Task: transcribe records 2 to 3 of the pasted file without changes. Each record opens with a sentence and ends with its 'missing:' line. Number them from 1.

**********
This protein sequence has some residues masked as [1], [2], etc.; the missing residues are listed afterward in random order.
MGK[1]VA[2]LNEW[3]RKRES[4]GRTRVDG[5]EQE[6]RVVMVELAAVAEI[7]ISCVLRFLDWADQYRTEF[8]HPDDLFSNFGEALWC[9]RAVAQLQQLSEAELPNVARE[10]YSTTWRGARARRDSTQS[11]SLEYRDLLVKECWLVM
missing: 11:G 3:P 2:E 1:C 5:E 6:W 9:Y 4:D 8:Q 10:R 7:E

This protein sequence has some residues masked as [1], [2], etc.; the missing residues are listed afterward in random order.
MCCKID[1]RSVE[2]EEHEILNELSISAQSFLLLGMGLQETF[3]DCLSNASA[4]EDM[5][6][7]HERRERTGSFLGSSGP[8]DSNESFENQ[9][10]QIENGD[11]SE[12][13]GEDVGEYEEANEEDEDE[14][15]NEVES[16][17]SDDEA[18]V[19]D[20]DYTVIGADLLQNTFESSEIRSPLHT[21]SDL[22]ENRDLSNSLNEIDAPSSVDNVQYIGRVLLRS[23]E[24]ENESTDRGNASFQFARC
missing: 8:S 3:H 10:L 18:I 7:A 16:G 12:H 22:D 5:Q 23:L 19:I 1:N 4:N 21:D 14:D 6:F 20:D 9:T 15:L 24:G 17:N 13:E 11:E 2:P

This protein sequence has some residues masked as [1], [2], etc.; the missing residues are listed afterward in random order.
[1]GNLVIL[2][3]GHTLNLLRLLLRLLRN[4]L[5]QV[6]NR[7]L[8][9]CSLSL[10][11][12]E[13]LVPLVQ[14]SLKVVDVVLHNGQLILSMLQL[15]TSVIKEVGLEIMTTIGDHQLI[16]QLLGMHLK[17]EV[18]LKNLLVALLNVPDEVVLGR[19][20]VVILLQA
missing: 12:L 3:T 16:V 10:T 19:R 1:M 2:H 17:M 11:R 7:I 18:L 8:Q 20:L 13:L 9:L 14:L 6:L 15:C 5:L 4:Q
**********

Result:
This protein sequence has some residues masked as [1], [2], etc.; the missing residues are listed afterward in random order.
MCCKID[1]RSVE[2]EEHEILNELSISAQSFLLLGMGLQETF[3]DCLSNASA[4]EDM[5][6][7]HERRERTGSFLGSSGP[8]DSNESFENQ[9][10]QIENGD[11]SE[12][13]GEDVGEYEEANEEDEDE[14][15]NEVES[16][17]SDDEA[18]V[19]D[20]DYTVIGADLLQNTFESSEIRSPLHT[21]SDL[22]ENRDLSNSLNEIDAPSSVDNVQYIGRVLLRS[23]E[24]ENESTDRGNASFQFARC
missing: 8:S 3:H 10:L 18:I 7:A 16:G 12:H 22:D 5:Q 23:L 19:I 1:N 4:N 21:D 14:D 6:F 20:D 9:T 15:L 24:G 17:N 13:E 11:E 2:P

This protein sequence has some residues masked as [1], [2], etc.; the missing residues are listed afterward in random order.
[1]GNLVIL[2][3]GHTLNLLRLLLRLLRN[4]L[5]QV[6]NR[7]L[8][9]CSLSL[10][11][12]E[13]LVPLVQ[14]SLKVVDVVLHNGQLILSMLQL[15]TSVIKEVGLEIMTTIGDHQLI[16]QLLGMHLK[17]EV[18]LKNLLVALLNVPDEVVLGR[19][20]VVILLQA
missing: 12:L 3:T 16:V 10:T 19:R 1:M 2:H 17:M 11:R 7:I 18:L 8:Q 20:L 13:L 9:L 14:L 6:L 15:C 5:L 4:Q